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Dr. Paul Price
Dr. Paul Price
Articles (504)  | Author's Website |

Despite the 2-year rise there's still reason to be optimistic

March 20, 2011

Wharton professor Jeremy Siegel loves to compile statistics and his latest batch put things into a longer-term perspective than most investors typically focus on these days. Siegel tracked market performance following extreme performance periods to see if reversion to the mean was to be expected over the next five and ten-year periods.

His results were no surprise as the worst performances were the preludes to better numbers in both the subsequent 5 and 10-year periods. The converse was also true with stellar 5 and 10-year performances that led to well below average numbers in the years to come.




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Siegel’s graphs give inflation adjusted returns but do not account for taxes or frictional trading costs.

The worst 20-year period ended in 1948 with just a 1.04% annualized total return. The next two decades (ended 1968) showed the best annualized results at 12.63%. Even though we’ve come up about 80% off the 2009 low the market’s trailing 5-year total returns still show far below normal. That leaves plenty of room for further regression to the mean and above average returns over the next 3 – 7 years.


There have never been any 20-year or 30-year periods when stocks showed negative inflation-adjusted annualized returns. Siegel found numerous rolling 20 and 30-year time periods when Treasury bond buyers experienced (inflation-adjusted) losses.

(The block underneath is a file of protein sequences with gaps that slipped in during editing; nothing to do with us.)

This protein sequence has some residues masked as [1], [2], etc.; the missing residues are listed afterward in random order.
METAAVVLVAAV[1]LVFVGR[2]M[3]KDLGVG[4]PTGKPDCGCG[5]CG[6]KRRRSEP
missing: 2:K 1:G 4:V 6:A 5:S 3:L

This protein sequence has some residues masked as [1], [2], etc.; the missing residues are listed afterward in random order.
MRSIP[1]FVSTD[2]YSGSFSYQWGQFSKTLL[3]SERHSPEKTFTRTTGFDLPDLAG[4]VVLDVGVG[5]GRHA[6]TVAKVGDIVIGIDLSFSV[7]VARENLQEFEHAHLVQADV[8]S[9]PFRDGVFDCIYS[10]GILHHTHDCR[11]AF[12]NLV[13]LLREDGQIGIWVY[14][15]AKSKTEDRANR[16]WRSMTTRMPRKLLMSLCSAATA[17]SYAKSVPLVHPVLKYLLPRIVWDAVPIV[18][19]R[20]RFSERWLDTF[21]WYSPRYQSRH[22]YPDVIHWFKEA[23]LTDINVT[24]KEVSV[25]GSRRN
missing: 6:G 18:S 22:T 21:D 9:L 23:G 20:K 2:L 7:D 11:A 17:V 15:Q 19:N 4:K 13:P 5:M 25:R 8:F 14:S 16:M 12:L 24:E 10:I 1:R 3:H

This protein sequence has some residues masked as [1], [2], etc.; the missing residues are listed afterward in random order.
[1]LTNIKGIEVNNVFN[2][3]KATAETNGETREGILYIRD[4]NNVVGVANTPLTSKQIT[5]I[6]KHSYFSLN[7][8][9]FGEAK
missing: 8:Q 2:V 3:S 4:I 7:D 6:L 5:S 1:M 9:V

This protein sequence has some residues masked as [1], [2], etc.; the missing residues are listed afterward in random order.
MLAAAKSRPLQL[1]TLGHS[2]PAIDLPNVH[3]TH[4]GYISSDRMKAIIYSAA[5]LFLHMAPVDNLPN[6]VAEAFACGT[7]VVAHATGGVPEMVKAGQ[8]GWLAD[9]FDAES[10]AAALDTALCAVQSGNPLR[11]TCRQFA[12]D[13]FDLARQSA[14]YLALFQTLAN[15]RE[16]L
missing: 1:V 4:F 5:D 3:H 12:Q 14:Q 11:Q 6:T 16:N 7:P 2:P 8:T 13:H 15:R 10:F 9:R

The conclusions…


We could still see decent stock market performance even after a two-year rebound from the outsized losses ended in March 2009.


Over the long term your financial security is higher by remaining in stocks than in trying to avoid risk by owning ‘risk free’ treasuries. It’s been the bonds that have often failed to keep pace with inflation- something that’s never happened with equities.


Dr. Paul Price: www.BeatingBuffett.com www.OptionsProfits.com

March 20, 2011

About the author:

Dr. Paul Price
http://www.RealMoneyPro.com

Visit Dr. Paul Price's Website


Rating: 2.6/5 (5 votes)

Comments

superguru
Superguru - 5 years ago    Report SPAM
why do people use "treasuries" and "bonds" interchangeably. There are munis, corps, high yield corps , international and emerging bonds.

Do these asset classes correlate?

Do munis fall as much as others in rising interest rate env I expect we should be in an year or so.

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